UK pound’s post-Brexit plunge echoes past crises

Jamaica Gleaner - - BUSINESS -

THROUGH­OUT THE 20th cen­tury, Bri­tain en­dured a series of cur­rency crises that ex­posed its de­cline as a ma­jor global power.

The re­cent slide in the pound ster­ling has reawak­ened mem­o­ries of those trou­bled times, in­clud­ing one in the mid-1970s when the coun­try ended up need­ing an in­ter­na­tional bailout.

And it has raised ques­tions of whether an­other so-called ‘ster­ling cri­sis’ might push the gov­ern­ment to soften its plans to break away from the Euro­pean Union and its sin­gle mar­ket.

The pound has fallen by nearly a quar­ter against the dol­lar since the June 23 vote to leave the EU, from around US$1.50 to a 31-year low be­low US$1.20. That scale of fall is equiv­a­lent to some of the great de­pre­ci­a­tions over re­cent decades, from 1949 through to 1992, that have caused up­heavals in gov­ern­ment pol­icy and shaken the econ­omy.

Si­mon Der­rick, chief cur­rency strate­gist at BNY Mel­lon, said the cur­rent drop in the pound is so far echo­ing how pre­vi­ous cur­rency crises un­folded: A series of pound ster­ling bank notes is dis­played. The pound has been los­ing value after UK Prime Min­is­ter Theresa May put a more de­fin­i­tive time­line on the trig­ger for Brexit.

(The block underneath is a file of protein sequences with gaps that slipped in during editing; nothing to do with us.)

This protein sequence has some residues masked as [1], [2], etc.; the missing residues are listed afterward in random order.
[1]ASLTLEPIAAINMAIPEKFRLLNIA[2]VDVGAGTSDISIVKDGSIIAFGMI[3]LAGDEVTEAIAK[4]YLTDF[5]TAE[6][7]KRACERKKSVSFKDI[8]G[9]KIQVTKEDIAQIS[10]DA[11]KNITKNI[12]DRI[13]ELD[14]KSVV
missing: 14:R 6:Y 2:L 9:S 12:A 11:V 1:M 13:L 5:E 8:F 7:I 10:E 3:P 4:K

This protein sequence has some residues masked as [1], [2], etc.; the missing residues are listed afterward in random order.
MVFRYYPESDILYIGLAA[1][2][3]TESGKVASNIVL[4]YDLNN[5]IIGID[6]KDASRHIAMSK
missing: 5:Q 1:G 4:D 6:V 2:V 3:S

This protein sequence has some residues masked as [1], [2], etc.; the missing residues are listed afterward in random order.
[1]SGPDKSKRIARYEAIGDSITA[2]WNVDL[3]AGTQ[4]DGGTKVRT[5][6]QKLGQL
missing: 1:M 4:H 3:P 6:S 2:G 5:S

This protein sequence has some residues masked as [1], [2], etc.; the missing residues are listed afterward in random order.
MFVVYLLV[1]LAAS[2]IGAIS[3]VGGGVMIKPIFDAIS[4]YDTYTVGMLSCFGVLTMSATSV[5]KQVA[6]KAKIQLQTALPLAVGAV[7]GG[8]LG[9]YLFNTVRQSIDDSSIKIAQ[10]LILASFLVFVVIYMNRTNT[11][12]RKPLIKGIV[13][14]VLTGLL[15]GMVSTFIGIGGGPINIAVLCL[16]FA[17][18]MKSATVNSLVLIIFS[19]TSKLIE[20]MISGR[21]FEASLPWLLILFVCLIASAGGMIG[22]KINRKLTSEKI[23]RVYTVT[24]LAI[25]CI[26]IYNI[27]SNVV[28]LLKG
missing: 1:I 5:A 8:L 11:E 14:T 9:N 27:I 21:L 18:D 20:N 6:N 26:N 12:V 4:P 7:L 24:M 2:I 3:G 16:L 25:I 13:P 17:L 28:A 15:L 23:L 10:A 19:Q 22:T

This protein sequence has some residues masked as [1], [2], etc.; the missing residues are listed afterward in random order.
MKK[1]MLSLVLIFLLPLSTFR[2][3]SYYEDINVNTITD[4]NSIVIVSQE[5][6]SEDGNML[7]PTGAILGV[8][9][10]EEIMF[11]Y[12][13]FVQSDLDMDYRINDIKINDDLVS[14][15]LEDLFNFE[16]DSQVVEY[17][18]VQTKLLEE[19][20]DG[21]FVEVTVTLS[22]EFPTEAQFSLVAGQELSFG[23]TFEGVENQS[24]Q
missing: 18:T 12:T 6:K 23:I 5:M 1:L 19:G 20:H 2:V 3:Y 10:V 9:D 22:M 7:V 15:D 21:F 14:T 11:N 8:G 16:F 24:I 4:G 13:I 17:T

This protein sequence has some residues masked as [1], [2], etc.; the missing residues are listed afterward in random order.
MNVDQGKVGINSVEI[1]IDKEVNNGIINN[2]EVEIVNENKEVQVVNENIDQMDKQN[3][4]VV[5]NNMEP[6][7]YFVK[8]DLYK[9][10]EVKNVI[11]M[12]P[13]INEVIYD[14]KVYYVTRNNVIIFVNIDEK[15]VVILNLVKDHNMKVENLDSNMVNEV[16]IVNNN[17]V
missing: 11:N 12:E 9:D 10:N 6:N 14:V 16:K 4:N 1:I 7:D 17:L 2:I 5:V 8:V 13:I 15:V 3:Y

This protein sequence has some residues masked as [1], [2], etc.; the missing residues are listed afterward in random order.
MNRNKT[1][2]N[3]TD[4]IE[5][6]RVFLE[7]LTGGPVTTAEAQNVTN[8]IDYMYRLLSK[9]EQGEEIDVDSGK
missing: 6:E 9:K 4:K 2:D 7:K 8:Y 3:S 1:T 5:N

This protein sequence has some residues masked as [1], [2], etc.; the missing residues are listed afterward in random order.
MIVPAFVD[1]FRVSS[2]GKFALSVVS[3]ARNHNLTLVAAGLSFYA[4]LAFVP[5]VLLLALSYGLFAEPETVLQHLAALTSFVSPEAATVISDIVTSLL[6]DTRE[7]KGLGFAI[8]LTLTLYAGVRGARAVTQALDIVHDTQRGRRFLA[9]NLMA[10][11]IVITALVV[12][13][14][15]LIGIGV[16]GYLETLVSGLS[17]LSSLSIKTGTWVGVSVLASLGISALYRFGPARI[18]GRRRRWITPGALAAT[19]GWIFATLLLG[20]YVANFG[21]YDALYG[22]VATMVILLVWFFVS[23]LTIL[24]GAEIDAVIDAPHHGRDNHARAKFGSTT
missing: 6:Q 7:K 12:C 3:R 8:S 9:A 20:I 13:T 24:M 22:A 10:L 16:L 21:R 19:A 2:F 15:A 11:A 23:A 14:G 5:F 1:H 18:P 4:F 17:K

“Given his­toric move­ments, it’s been very much busi­ness as usual.”

Though a weaker pound can boost ex­ports and help re­bal­ance the econ­omy from be­ing overly re­liant on con­sump­tion rather than trade and in­vest­ment, stan­dards of liv­ing in the coun­try could drop in com­ing months as in­fla­tion pushes higher. A weaker cur­rency makes im­ported food and other goods like fuel more ex­pen­sive and re­duces pur­chas­ing power abroad.

The pound’s drop has has­tened since new Prime Min­is­ter Theresa May in­di­cated that her gov­ern­ment hasn’t ruled out a com­plete break from the EU sin­gle mar­ket, which could bring back ex­pen­sive tar­iffs for trade with the other 27 EU coun­tries, if that’s what is needed to limit im­mi­gra­tion.


So far, it seems May – like many of her pre­de­ces­sors at 10 Down­ing Street – is pre­pared to let the pound weaken as it helps cush­ion the im­pact of the Brexit shock on the econ­omy by boost­ing

ex­ports. But there is a limit to what she and her gov­ern­ment will be will­ing to en­dure.

Der­rick says that limit could be when the pound hits one-toone with the euro or the dol­lar, some­thing that has never oc­curred with ei­ther cur­rency. At present, the pound is worth around US$1.23 and euro1.12.

“It (par­ity) will res­onate with a gov­ern­ment that is still pretty fresh,” said Der­rick. “They will be well aware that crit­i­cism will start to mount.”

Should the pound drop to such lev­els over the com­ing months, in­fla­tion will likely pick up to rates that have a real im­pact on house­holds’ in­comes. And Bri­tish hol­i­day­mak­ers will, if they haven’t al­ready done so, see how much less their money buys them abroad — ef­fec­tively mak­ing them poorer.

It is these sorts of un­in­tended con­se­quences that have his­tor­i­cally got gov­ern­ments con­cerned.

Of­fi­cial fig­ures this week showed the an­nual rate of in­fla­tion is run­ning at a near two-

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